Local law enforcement agencies have a lot to be proud about regarding their reaction to a swatting call last month to Hermiston High School, but lawmakers in Salem have the opportunity to create a stronger punitive law to ensure those who commit such crimes are held accountable.
Senate Bill 664 — now in the Senate Committee on Judiciary — is designed to make it a crime to commit a terroristic act. The law proposes a maximum of five years imprisonment and/or a $125,000 fine or both.
Pendleton Police Chief Charles Byram said he believes the law would enhance penalties for crimes such as swatting, and we believe the law is long overdue.
That’s because swatting calls — such as what occurred last month at Hermiston High School — have become more common in the past 10 years and they show no signs of slowing.
The good news about the latest swatting incident was the fast and efficient reaction of our local police personnel. The bad news is these types of crimes are becoming a well-known reality across the nation.
In many swatting cases the perpetrator isn’t even in the U.S. Or they are in a location many states away from Oregon.
Would a new law in Oregon stop the swatting? Of course not. Yet what the new law would do is create a basic infrastructure where law enforcement authorities could, if they find the individual or individual responsible, prosecute.
These types of crimes are serious and troubling. Troubling because police have no alternative when they respond to one of these calls. They must move fast, with everything they have and be in a heightened state of alert.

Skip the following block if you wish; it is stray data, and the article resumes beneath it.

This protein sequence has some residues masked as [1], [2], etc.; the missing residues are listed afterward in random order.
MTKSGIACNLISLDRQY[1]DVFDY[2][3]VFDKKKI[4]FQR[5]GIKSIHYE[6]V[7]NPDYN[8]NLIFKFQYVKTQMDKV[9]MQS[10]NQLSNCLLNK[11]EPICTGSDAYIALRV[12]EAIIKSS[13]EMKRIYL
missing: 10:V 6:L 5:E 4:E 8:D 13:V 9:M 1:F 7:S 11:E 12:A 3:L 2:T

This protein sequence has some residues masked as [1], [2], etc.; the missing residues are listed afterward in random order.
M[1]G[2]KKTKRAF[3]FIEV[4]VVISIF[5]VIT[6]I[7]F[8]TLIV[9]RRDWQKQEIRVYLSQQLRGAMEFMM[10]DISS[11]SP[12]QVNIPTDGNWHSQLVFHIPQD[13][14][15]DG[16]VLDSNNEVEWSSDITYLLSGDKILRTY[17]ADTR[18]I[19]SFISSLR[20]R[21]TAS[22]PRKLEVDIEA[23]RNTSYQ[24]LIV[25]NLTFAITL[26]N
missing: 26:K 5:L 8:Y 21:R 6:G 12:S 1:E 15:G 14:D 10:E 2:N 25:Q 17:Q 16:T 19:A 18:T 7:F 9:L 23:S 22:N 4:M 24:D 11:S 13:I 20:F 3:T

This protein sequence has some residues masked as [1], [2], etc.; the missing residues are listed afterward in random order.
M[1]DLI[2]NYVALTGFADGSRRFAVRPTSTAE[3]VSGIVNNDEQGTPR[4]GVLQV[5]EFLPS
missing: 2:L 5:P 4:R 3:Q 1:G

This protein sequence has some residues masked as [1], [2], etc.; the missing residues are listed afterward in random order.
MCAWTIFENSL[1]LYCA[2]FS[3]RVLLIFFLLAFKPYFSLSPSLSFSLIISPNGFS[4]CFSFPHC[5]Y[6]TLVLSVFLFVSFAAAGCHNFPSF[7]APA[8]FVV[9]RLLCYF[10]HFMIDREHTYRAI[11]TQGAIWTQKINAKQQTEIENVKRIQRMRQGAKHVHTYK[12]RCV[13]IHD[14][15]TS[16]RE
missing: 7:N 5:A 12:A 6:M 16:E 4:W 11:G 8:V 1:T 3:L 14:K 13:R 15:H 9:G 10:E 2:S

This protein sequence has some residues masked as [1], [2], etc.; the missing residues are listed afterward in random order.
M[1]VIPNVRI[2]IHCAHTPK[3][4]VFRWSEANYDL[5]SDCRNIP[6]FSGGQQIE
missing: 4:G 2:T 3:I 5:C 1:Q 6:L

When police are scrambling to respond to such incidents that means resources needed elsewhere are suddenly tied up.
Such calls also put our school systems in the bullseye. Even though they are always proven to be hoaxes, the sense of danger and follow on trauma can linger for many students.
The law should be reviewed carefully by lawmakers and shuffled off into the dustbin of the most recent Legislative session.
A careful appraisal of the proposed law should be completed by lawmakers and they should solicit input from as many different law enforcement agencies as possible.
The bill, if passed, won’t end swatting episodes. But it could put into place at least one tool law enforcement could use to their — and our — benefit.
Sign up for our Daily Headlines newsletter
Success! An email has been sent to with a link to confirm list signup.
Error! There was an error processing your request.
Welcome to the discussion.
Keep it Clean. Please avoid obscene, vulgar, lewd, racist or sexually-oriented language.
PLEASE TURN OFF YOUR CAPS LOCK.
Don't Threaten. Threats of harming another person will not be tolerated.
Be Truthful. Don't knowingly lie about anyone or anything.
Be Nice. No racism, sexism or any sort of -ism that is degrading to another person.
Be Proactive. Use the 'Report' link on each comment to let us know of abusive posts.
Share with Us. We'd love to hear eyewitness accounts, the history behind an article.